5 Risks of Being Emotionally Dependent on Your Partner

5 Risks of Being Emotionally Dependent on Your Partner

Last update: 03 November, 2015

One of the most self-destructive emotional traits is emotional dependency, where a person makes and develops an addiction to their partner, friend or relative.

“The wounds that are not seen are the deepest.”
-William Shakespeare-

When we are emotionally dependent, we lose our self-esteem; the treasure that makes each one of us unique and special. So today I bring you five risks generated by the emotional dependency on one of the most important aspects of our lives: our partner.

The identification and understanding of each will help you regain your self-esteem  in order to make your own way and take charge of your own life, without needing to leave it to others. With this you’ll feel stronger, better, and get what we all deserve: our freedom.

1. The loss of self-esteem.

Emotional dependence generates the loss of our personal esteem which is the same as self-destruction. People who suffer from emotional dependence typically have severe self-esteem issues.

When this occurs in our relationship, we run the risk of gradually losing the person we love by being unaware of this situation or not searching for ways to overcome it.

2. It generates a loss of identity.

An emotionally dependent person is probably living in a world where their partner is the center of everything. All their actions, desires and behaviors are in accordance with what he/she wants. This situation causes us to become an extension of our partner, losing our identity, the personality that characterizes us, and generating total dependence.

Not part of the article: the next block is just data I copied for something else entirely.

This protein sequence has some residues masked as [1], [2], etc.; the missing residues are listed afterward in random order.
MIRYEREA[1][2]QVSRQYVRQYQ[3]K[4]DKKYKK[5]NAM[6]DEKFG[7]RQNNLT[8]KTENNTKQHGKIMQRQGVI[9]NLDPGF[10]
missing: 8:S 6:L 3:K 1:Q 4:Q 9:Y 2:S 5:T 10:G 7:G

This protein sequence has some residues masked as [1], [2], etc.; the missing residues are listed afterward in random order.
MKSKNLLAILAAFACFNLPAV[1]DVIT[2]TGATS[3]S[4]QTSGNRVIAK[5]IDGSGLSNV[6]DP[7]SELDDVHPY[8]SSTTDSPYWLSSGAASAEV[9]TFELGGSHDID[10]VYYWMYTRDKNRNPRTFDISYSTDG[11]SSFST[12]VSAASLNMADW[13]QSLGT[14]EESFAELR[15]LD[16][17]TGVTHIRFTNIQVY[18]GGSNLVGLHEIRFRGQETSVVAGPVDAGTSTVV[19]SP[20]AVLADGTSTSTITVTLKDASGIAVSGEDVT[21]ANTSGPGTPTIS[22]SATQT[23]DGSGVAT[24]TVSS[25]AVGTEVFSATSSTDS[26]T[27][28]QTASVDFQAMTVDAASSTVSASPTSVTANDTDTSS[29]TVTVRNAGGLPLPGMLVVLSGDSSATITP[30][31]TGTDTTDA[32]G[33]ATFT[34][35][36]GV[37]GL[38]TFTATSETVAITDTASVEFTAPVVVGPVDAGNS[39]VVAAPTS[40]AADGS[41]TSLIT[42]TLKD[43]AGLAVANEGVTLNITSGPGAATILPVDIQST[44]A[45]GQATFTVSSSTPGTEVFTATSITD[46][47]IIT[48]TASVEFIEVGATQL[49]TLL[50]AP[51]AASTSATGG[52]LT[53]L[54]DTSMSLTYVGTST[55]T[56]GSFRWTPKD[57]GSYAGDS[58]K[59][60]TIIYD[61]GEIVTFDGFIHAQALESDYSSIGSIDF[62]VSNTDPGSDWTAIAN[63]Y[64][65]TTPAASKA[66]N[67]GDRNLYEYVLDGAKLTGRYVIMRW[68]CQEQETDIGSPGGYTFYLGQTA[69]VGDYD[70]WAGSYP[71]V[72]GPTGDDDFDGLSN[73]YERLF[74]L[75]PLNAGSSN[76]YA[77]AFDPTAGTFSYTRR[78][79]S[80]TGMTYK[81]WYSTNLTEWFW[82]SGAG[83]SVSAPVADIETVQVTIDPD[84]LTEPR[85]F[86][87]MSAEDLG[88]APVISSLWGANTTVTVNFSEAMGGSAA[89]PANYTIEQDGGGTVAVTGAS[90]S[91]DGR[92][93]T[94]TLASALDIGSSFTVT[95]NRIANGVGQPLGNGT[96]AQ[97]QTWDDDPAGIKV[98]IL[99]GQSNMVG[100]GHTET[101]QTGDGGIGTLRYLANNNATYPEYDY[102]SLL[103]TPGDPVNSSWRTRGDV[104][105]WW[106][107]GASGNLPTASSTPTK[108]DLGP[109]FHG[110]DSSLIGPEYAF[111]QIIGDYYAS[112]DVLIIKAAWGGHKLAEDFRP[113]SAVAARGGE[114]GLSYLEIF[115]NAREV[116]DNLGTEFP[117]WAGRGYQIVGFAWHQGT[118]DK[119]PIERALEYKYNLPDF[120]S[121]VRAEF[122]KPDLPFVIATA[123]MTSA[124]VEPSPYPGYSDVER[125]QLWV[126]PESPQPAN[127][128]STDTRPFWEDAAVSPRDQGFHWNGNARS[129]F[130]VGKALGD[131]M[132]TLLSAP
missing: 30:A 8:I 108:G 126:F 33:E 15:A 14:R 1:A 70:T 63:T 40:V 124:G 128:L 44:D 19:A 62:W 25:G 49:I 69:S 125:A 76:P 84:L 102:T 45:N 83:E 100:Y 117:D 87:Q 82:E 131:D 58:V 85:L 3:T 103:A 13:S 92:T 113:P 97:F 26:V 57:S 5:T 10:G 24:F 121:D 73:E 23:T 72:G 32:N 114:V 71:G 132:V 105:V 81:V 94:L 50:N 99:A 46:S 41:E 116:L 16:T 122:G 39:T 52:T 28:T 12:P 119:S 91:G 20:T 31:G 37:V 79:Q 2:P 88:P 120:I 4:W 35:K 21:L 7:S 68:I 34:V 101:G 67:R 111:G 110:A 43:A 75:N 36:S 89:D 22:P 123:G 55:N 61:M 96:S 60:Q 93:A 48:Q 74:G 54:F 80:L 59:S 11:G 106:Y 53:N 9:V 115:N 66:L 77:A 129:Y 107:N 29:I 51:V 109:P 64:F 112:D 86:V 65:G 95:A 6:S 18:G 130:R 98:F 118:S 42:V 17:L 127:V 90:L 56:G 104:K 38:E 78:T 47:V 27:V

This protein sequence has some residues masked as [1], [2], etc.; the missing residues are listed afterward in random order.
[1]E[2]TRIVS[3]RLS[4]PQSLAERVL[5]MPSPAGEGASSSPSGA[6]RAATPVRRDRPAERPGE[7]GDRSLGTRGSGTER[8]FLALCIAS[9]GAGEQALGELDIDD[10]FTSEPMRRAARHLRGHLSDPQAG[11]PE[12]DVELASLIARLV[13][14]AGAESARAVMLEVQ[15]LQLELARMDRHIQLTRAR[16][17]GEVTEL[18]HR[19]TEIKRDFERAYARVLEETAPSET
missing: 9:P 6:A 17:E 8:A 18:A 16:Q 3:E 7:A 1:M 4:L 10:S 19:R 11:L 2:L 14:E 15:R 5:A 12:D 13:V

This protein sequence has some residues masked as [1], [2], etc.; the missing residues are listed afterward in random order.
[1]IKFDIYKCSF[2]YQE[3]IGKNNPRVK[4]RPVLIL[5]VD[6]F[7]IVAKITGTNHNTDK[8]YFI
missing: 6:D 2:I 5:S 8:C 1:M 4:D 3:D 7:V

In this way, we may run the risk of being physically and psychologically abused. In cases like these it is advisable to seek professional help through therapy which can help us overcome and avoid the situation.


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“Remember that he who does not love you as you are doesn’t deserve you.”
-Niki Lauda-

3. Physical and psychological abuse by an intimate partner.

At some point the partner may perceive the other’s emotional dependence. This situation can lead them to take on a “dominant role” and easily take advantage of the situation.

This is a very common archetype of couples where emotional dependency is present. The person who has no emotional dependency feels free, which makes them feel entitled to exert pressure, lie, be hostile, contemptuous, and even take physical, material or psychological advantage of their “dominant” position.

What encourages this situation further? The security of the one exerting the abuse in which the dependent person probably will not complain and will support everything without question.

4. Isolation and loss of social skills.

Finding ourselves in such an unpleasant, energy-wasting situation like emotional dependence on a partner internally consumes us. Not feeling free and without strength will lead us, little by little, to isolate ourselves from our social environment with our friends and family.

This isolation also gradually encourages the loss and non-development of personal social skills. Moving ourselves away from our environment and reality invites us to be blind to our own life and unconsciously increases emotional dependency.

5. Sudden changes in mood.

Emotional dependency is a psychological disorder manifested in many different ways. The dependent person suffers from a “dysphoric mood” which are sudden mood changes throughout the day.

Suffering from this emotional state will cause a person to experience depression, stress and anxiety. All of this promotes a sense of guilt, inner emptiness, high levels of jealousy, and most of all, fear. These symptoms can only be calmed by the presence of their partner, but is paradoxically caused by their absence.

This text is provided for informational purposes only and does not replace consultation with a professional. If in doubt, consult your specialist.